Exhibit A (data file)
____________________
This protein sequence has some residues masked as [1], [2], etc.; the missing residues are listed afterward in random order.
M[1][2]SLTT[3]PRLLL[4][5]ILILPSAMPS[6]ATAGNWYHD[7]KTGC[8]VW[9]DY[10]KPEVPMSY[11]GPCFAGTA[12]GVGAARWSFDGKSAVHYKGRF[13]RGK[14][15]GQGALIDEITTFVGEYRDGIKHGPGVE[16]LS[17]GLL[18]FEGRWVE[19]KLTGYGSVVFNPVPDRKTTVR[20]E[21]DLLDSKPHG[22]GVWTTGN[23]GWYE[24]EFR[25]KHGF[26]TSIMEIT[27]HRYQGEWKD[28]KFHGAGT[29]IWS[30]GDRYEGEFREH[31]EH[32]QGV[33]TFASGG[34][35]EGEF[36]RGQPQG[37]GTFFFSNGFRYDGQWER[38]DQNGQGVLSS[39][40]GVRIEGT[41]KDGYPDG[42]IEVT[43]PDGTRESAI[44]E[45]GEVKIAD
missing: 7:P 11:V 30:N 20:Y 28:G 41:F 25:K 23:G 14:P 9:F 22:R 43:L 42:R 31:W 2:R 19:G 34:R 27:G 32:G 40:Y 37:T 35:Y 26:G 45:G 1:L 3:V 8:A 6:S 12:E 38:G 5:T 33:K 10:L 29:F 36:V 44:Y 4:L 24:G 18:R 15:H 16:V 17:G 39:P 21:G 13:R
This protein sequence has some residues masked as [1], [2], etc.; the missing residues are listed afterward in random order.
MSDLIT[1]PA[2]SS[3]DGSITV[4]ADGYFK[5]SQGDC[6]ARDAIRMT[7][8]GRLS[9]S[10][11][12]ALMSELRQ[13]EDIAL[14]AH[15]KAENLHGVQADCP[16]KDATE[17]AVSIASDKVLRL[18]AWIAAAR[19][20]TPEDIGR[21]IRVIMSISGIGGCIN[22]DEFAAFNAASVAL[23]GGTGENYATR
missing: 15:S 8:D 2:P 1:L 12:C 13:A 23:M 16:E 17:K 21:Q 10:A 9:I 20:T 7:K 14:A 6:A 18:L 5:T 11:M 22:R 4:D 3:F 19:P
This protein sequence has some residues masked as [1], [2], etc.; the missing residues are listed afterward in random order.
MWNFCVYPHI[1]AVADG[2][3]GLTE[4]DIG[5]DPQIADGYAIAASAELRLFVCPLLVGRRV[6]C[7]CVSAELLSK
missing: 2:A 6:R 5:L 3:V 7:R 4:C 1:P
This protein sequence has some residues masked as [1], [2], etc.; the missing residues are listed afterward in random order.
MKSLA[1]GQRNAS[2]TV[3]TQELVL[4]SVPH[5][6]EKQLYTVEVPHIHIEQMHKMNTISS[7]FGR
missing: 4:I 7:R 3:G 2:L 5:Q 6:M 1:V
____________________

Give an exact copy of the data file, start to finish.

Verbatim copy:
This protein sequence has some residues masked as [1], [2], etc.; the missing residues are listed afterward in random order.
M[1][2]SLTT[3]PRLLL[4][5]ILILPSAMPS[6]ATAGNWYHD[7]KTGC[8]VW[9]DY[10]KPEVPMSY[11]GPCFAGTA[12]GVGAARWSFDGKSAVHYKGRF[13]RGK[14][15]GQGALIDEITTFVGEYRDGIKHGPGVE[16]LS[17]GLL[18]FEGRWVE[19]KLTGYGSVVFNPVPDRKTTVR[20]E[21]DLLDSKPHG[22]GVWTTGN[23]GWYE[24]EFR[25]KHGF[26]TSIMEIT[27]HRYQGEWKD[28]KFHGAGT[29]IWS[30]GDRYEGEFREH[31]EH[32]QGV[33]TFASGG[34][35]EGEF[36]RGQPQG[37]GTFFFSNGFRYDGQWER[38]DQNGQGVLSS[39][40]GVRIEGT[41]KDGYPDG[42]IEVT[43]PDGTRESAI[44]E[45]GEVKIAD
missing: 7:P 11:V 30:N 20:Y 28:G 41:F 25:K 23:G 14:P 9:F 22:R 43:L 42:R 31:W 2:R 19:G 34:R 27:G 32:G 40:Y 37:T 35:Y 26:G 45:G 1:L 3:V 8:A 6:S 12:E 38:G 5:T 33:K 10:L 29:F 36:V 44:Y 4:L 24:G 18:R 15:H 16:V 17:G 39:P 21:G 13:R
This protein sequence has some residues masked as [1], [2], etc.; the missing residues are listed afterward in random order.
MSDLIT[1]PA[2]SS[3]DGSITV[4]ADGYFK[5]SQGDC[6]ARDAIRMT[7][8]GRLS[9]S[10][11][12]ALMSELRQ[13]EDIAL[14]AH[15]KAENLHGVQADCP[16]KDATE[17]AVSIASDKVLRL[18]AWIAAAR[19][20]TPEDIGR[21]IRVIMSISGIGGCIN[22]DEFAAFNAASVAL[23]GGTGENYATR
missing: 15:S 8:D 2:P 1:L 12:C 13:A 23:M 16:E 17:K 21:Q 10:A 9:I 20:T 7:K 14:A 6:A 18:L 5:T 11:M 22:R 4:D 3:F 19:P
This protein sequence has some residues masked as [1], [2], etc.; the missing residues are listed afterward in random order.
MWNFCVYPHI[1]AVADG[2][3]GLTE[4]DIG[5]DPQIADGYAIAASAELRLFVCPLLVGRRV[6]C[7]CVSAELLSK
missing: 2:A 6:R 5:L 3:V 7:R 4:C 1:P
This protein sequence has some residues masked as [1], [2], etc.; the missing residues are listed afterward in random order.
MKSLA[1]GQRNAS[2]TV[3]TQELVL[4]SVPH[5][6]EKQLYTVEVPHIHIEQMHKMNTISS[7]FGR
missing: 4:I 7:R 3:G 2:L 5:Q 6:M 1:V